As if the banking system did not have enough to worry about at this point, the never-ending struggle over interchange still looms on the horizon.

A merchant lawsuit that continues to wind its way slowly through the courts has resurrected the challenge to the initial public offerings by Visa Inc. and MasterCard Inc. Rumors continue to swirl about legislation to regulate interchange.

At the end of January the merchants filed a revised, and quite strong, complaint that was designed at least in part to respond to Judge Gleeson's ruling dismissing the initial complaint they had filed challenging the IPOs.

This version is packed with details about the recognition by Visa and MasterCard, after the twin defeats in the Wal-Mart and Justice Department cases, that the pre-existing system, with competing banks collectively fixing interchange rates applicable to all transactions, was unsustainable. According to the merchants, this motivated both Visa and MasterCard to convert their association structures, which were potentially subject to antitrust challenges as conspiracies, to unitary "single entities," which are theoretically immune from such claims.

The merchants allege that Visa and MasterCard structured their IPOs to create a superficial veneer of independence from the banks while giving them a veto over any fundamental change to their governance. This structure, the merchants contend, violates the antitrust laws by perpetuating the interchange system that has existed for decades.

In a sense, this theory is tautological. If one believes interchange is anticompetitive, one will be much more inclined to accept the merchants' attempt to unwind the IPOs. But on its face, how strong is this theory?

The merchants put much emphasis on evidence whose significance can and will be hotly contested — for example, the fact that banks retain a large number of directors (in the case of Visa) and have put restrictions on any single nonbank's ability to gain substantial ownership in Visa or MasterCard. On the other hand, if the merchants can prove the banks have an expressed or implied veto power over any changes to the interchange system, that could dramatically increase their chances of challenging the IPOs.

Whatever the case, one cannot walk away from a review of the merchants' supplemental complaint without a sense that if the merchants got their day in court, they would put on a sophisticated challenge to the "new" Visa and MasterCard.

On the legislative front, after a flurry of activity last year, the terrain is beginning to heat up again.

In the previous Congress, legislation was considered in the House and Senate to amend the antitrust laws to ensure competitive, market-based interchange rates. Rep. John Conyers and Sen. Richard Durbin introduced these bills to address the disparity in bargaining power between individual merchants on the one hand and Visa, MasterCard and their member banks on the other. These bills, known as the Credit Card Fair Fee Act (HR 5546 and S 3086), were not identical, but they followed the same general pattern substantively.

Both provided for an antitrust exemption to allow the two sides to engage in collective negotiations over interchange rates and terms. If those negotiations failed, the bills established an administrative tribunal of three electronic payment system judges.

Ultimately, the House bill passed through committee with the tribunal system stripped out, but it was not put to a full vote. The Senate bill did not even receive a vote in committee.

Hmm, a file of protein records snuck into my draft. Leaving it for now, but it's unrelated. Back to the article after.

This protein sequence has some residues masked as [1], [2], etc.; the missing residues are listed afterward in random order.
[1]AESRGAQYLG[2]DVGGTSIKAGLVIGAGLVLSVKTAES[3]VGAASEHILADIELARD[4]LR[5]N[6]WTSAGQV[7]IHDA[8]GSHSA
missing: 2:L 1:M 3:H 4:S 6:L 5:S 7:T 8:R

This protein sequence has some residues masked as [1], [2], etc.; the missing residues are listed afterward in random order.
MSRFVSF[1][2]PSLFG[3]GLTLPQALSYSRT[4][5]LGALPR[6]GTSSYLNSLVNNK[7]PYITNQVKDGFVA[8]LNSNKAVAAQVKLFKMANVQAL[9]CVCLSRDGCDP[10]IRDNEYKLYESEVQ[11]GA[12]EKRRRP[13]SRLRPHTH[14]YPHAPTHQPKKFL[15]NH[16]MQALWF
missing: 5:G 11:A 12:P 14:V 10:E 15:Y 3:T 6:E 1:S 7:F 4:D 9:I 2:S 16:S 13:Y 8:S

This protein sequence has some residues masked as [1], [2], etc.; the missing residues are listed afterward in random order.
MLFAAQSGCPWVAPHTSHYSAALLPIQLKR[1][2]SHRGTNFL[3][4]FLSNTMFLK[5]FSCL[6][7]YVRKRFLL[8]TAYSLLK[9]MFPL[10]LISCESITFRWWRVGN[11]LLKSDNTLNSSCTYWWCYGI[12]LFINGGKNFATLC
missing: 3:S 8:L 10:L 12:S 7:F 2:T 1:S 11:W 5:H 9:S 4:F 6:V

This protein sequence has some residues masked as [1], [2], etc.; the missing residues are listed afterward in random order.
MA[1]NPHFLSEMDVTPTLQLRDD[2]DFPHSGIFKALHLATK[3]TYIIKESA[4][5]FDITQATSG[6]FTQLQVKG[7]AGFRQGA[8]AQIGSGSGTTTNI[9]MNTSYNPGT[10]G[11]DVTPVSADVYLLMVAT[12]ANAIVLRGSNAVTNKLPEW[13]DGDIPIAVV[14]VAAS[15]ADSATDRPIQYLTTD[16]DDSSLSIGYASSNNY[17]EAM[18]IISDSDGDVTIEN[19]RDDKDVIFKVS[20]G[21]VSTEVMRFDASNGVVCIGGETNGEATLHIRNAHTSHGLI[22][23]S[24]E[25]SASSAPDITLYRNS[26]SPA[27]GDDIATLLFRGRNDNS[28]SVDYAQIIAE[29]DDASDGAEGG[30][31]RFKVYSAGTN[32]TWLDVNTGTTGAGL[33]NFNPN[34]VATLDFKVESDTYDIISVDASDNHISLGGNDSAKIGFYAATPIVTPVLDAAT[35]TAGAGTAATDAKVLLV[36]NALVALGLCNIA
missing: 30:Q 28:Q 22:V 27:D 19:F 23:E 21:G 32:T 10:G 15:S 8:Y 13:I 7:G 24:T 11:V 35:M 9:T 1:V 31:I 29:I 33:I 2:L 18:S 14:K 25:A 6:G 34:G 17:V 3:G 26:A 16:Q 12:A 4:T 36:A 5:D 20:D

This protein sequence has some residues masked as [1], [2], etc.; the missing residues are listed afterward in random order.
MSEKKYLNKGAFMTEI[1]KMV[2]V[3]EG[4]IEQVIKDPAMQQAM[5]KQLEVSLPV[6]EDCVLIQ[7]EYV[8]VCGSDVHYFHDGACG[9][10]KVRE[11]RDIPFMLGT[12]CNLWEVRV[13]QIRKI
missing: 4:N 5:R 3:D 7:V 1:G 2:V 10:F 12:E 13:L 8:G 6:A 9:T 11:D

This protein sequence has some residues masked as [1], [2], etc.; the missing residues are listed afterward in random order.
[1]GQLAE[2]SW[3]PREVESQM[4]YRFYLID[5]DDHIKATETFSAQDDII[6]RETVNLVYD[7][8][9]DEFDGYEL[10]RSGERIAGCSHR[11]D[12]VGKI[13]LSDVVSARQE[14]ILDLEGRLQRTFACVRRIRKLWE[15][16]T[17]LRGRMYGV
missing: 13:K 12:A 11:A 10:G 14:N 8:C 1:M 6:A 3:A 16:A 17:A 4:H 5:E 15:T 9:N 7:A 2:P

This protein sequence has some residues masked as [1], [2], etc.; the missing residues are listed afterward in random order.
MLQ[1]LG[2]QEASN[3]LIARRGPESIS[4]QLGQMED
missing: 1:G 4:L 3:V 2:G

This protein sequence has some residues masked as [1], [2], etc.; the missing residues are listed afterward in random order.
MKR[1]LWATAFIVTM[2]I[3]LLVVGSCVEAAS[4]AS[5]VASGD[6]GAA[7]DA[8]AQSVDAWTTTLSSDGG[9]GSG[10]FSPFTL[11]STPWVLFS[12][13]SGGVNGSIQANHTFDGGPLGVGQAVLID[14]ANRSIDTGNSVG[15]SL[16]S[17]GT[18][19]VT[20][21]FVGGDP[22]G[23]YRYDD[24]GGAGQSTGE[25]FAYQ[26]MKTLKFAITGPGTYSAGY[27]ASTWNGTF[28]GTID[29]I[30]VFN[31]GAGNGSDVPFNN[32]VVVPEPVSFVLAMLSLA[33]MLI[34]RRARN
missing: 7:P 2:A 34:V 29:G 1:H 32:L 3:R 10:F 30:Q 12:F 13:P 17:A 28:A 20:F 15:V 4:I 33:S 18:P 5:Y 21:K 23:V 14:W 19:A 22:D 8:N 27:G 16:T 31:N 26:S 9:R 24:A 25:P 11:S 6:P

Given the amount of work that went into this effort, the populist mood in Congress surrounding the Credit Card Accountability Responsibility and Disclosure Act and the sophistication and intensity of the merchant campaign to enact this legislation, further movement on these (or other) bills is a virtual certainty.

Such movement may be spurred by the Senate version of the act, which requires the Government Accountability Office to study interchange fees and their effects on merchants and consumers. The mandate suggests some sympathy for the merchant arguments against interchange. Potentially telling areas of inquiry could include how interchange affects the ability of merchants of different sizes to negotiate pricing, as well as the cost rationale for interchange, including the extent to which rewards affect the relevant costs.

Combine these areas of inquiry with a discussion of the "undisclosed nature" of interchange, and it is hard not to see a populist tinge to the GAO's mandate.

Against that backdrop, the dark horse challenge to interchange might come from the regulators, particularly the Fed. Though it has periodically exhibited an interest in this issue — most notably at the Kansas City Fed conference devoted to interchange — the likelihood of regulatory intervention on its part used to be extremely low. That is not true today.

With increasing regulatory fervor directed at the financial services industry, the retrenchment of credit and the continuing expansion of debit cards where the case for high interchange fees is particularly untenable, a substantial movement to regulate interchange by the Fed could be successful today. In fact, the best argument against such regulation — that it would be a mistake to deprive banks of interchange revenue at this perilous time — is, in fact, no defense at all.

At the end of the day, one thing is clear. If Visa and MasterCard continue to compete for issuance by exploiting their market power over merchants to continue to raise or maintain high interchange rates, and if the consumer costs and regressive nature of that system remain hidden, interchange will remain a hot button issue. And one day someone — the Fed, Congress or the courts — will actually do something about it.

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